Jimmy Fallon has it all. A young comedian/actor/writer/producer/father from Brooklyn who landed a coveted spot on SNL, followed by a stint on Late Night, and now the ultimate dream job as host of The Tonight Show. He has the ability to reach millions of people every night, and the luxury of making his stage whatever he wants it to be. Now, he can add full fledged musician to his portfolio. Here’s a look at some of his best work.

8. Dancer

Fallon started a segment called The Evolution of Dance, during which he performs dance moves of any genre, as it changes over the years. Fallon holds his own, whether it’s hip-hop dancing with Will Smith, end zone dancing with Justin Timberlake, or even Mom dancing with the First Lady herself.

7. Singer

Fallon seems to understand music so well, even in pitch and tone, that he’s able to completely revamp songs enough to make them original, but not too much so they cannot be recognized. An all-clucking version of  The Lumineers’ “Ho Hey” with the help of Blake Shelton. A barbershop quartet version of Color Me Badd’s “I Wanna Sex You Up.” And we can’t forget the ragtime version of R. Kelly’s “Ignition (Remix).” It will make you cry tears of joy.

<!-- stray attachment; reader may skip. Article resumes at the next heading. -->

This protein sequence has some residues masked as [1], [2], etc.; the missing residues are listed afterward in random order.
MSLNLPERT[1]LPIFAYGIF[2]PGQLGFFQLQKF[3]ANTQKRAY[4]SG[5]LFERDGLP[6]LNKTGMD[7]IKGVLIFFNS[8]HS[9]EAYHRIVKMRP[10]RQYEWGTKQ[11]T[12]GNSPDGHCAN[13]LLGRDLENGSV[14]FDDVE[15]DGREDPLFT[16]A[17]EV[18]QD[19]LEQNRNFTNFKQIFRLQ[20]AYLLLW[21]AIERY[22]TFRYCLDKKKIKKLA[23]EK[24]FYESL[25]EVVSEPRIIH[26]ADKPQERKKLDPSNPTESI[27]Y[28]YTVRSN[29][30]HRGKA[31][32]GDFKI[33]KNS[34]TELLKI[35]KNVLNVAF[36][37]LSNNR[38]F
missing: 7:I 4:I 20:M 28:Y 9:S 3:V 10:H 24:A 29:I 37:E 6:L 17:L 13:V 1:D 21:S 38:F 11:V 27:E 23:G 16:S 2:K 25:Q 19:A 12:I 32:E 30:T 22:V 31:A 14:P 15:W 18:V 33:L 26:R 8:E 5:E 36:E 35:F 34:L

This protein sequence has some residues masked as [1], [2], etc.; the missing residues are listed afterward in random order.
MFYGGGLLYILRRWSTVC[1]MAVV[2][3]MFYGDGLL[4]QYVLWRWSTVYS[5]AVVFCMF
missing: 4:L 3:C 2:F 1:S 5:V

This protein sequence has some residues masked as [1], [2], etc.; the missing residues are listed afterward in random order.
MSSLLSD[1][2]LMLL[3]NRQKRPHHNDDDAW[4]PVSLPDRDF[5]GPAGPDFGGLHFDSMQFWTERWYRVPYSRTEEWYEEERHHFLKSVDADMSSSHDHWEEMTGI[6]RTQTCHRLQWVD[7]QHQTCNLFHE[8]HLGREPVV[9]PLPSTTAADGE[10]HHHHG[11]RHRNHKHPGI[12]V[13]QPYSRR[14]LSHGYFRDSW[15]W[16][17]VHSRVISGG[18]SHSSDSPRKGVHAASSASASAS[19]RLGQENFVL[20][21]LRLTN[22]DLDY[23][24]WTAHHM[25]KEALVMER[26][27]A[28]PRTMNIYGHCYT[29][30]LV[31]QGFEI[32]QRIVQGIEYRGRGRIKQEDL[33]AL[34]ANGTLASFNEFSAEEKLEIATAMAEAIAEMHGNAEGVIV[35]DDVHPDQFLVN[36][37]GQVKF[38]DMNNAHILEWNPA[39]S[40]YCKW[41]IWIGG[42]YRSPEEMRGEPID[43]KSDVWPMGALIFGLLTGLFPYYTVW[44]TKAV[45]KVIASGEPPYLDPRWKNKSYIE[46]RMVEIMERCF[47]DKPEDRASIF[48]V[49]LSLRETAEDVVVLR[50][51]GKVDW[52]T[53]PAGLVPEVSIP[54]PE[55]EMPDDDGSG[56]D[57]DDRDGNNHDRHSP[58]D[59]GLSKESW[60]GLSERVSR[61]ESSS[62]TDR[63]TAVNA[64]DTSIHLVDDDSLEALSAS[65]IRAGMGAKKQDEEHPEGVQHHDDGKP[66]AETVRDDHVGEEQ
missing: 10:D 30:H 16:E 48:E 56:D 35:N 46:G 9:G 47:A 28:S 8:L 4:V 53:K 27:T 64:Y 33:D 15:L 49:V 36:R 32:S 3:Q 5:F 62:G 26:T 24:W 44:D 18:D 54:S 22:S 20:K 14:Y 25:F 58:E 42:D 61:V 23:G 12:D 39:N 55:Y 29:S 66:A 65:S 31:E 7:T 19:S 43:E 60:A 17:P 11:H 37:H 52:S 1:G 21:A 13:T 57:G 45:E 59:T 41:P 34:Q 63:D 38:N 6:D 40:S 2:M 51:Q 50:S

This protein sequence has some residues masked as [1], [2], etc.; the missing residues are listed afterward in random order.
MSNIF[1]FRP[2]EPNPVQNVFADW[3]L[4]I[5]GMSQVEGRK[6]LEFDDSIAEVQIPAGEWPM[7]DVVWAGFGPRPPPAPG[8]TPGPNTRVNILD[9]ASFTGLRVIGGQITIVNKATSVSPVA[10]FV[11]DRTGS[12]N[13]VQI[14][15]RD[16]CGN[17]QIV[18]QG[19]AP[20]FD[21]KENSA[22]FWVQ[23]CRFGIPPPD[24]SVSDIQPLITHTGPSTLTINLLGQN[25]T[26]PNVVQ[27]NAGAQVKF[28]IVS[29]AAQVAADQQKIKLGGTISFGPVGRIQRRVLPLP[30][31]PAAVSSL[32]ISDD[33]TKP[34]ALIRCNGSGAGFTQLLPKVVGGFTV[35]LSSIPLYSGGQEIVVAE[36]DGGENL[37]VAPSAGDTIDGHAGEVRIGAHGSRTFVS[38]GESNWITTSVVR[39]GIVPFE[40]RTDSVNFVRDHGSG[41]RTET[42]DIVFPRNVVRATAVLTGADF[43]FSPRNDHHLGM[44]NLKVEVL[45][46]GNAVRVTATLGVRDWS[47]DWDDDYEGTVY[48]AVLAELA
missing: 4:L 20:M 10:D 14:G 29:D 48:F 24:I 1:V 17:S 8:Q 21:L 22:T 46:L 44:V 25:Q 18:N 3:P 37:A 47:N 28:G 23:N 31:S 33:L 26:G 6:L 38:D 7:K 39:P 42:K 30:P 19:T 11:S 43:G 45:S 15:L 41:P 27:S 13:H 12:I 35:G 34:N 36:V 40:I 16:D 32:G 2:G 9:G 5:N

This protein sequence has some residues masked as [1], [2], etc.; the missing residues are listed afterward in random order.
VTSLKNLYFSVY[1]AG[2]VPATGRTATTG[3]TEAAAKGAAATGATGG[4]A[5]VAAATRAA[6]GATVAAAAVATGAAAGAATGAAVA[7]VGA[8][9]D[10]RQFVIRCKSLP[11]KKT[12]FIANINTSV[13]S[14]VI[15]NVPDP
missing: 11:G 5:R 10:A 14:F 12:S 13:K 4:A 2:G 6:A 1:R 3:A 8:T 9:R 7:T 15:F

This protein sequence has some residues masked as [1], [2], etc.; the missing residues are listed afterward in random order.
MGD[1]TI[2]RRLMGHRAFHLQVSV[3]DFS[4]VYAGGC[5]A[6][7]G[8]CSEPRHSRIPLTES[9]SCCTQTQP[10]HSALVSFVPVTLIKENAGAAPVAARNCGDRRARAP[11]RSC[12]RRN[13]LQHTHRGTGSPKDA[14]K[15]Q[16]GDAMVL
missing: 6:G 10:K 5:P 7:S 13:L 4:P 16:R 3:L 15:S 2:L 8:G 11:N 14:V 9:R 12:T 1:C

6. Band Member

Fallon does not always need to be in the spotlight, and is just as comfortable blending in the background. When a star musician appears on his show, he lets them belt out their tunes, while he enlists superior quality classroom or office instruments to provide just the right sound. Robin Thicke took part, as did Christina Aguilera. It’s genius. It’s catchy. It’s delightful. Just like this.

5. Mashup DJ

Fallon got the idea to take clips of NBS newscaster Brian William’s broadcasts, and splice them together to make it sound like he’s rapping. From Snoop Dogg, to Marky Mark, to Sugarhill Gang. Props to the editing guy.

4. Lip Sync Superstar

The almighty lip sync contest. No celebrity contestant holds back, each bringing their A game. They add drama, choreography, pelvic thrusts, and serious stage presence to the studio. It’s literal laugh out loud hysterical. Paul Rudd annihilated the competition, but Joseph Gordon Levitt surprised us all (and Jimmy wasn’t half bad either.)